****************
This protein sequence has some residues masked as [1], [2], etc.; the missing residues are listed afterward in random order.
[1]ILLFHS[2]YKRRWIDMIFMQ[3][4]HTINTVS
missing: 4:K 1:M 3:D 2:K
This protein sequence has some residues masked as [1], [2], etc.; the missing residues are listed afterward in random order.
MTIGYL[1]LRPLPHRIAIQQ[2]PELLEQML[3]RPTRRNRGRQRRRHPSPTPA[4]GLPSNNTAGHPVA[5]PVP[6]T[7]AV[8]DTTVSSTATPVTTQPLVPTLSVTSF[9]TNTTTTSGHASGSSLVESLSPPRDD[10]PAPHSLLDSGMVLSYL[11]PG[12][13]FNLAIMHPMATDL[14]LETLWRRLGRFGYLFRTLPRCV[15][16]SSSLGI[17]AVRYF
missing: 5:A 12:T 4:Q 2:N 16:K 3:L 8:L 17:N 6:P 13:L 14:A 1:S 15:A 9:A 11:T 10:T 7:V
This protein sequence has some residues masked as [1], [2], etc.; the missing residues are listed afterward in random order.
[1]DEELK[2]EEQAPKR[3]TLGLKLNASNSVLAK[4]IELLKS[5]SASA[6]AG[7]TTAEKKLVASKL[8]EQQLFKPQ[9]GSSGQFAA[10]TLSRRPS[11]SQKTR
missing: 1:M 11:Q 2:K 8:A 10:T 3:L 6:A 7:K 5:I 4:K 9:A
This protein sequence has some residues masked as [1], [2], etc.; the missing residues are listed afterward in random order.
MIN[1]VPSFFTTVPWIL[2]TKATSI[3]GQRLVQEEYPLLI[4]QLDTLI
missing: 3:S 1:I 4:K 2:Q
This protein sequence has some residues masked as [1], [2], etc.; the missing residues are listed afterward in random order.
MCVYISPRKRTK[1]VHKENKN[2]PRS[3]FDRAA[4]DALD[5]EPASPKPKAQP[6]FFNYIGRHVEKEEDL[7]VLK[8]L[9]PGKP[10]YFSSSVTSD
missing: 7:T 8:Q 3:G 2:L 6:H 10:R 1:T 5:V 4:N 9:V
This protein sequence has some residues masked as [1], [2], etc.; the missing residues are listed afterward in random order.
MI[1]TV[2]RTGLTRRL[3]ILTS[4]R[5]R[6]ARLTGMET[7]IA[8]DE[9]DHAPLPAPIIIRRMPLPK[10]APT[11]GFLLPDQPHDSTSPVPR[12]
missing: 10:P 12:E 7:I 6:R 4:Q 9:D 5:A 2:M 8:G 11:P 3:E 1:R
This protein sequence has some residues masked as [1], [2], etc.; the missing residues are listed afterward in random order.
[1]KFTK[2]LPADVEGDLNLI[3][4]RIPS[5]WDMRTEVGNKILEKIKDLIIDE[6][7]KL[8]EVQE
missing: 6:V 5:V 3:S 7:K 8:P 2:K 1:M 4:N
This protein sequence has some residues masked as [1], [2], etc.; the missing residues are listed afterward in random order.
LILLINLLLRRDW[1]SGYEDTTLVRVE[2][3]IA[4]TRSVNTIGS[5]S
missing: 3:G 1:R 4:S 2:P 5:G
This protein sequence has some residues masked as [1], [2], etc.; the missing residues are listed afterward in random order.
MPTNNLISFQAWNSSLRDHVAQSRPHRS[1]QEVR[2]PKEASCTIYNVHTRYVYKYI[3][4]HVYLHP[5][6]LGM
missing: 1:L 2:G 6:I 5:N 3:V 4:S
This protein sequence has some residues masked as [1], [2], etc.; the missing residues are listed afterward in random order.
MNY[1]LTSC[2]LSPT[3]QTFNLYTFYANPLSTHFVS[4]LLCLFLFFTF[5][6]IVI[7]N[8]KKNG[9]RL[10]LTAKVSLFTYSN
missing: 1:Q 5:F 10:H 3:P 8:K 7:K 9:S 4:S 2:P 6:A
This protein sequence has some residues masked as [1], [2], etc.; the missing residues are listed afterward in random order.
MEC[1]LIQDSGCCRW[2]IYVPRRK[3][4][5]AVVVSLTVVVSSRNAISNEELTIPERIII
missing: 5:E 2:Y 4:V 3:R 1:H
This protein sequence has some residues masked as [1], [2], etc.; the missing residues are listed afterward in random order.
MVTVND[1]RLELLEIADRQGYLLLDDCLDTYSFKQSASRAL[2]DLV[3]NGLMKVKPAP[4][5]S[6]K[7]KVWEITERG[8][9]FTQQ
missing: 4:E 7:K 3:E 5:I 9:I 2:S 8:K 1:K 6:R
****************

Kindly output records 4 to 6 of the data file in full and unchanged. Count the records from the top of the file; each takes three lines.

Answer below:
This protein sequence has some residues masked as [1], [2], etc.; the missing residues are listed afterward in random order.
MIN[1]VPSFFTTVPWIL[2]TKATSI[3]GQRLVQEEYPLLI[4]QLDTLI
missing: 3:S 1:I 4:K 2:Q
This protein sequence has some residues masked as [1], [2], etc.; the missing residues are listed afterward in random order.
MCVYISPRKRTK[1]VHKENKN[2]PRS[3]FDRAA[4]DALD[5]EPASPKPKAQP[6]FFNYIGRHVEKEEDL[7]VLK[8]L[9]PGKP[10]YFSSSVTSD
missing: 7:T 8:Q 3:G 2:L 6:H 10:R 1:T 5:V 4:N 9:V
This protein sequence has some residues masked as [1], [2], etc.; the missing residues are listed afterward in random order.
MI[1]TV[2]RTGLTRRL[3]ILTS[4]R[5]R[6]ARLTGMET[7]IA[8]DE[9]DHAPLPAPIIIRRMPLPK[10]APT[11]GFLLPDQPHDSTSPVPR[12]
missing: 10:P 12:E 7:I 6:R 4:Q 9:D 5:A 2:M 8:G 11:P 3:E 1:R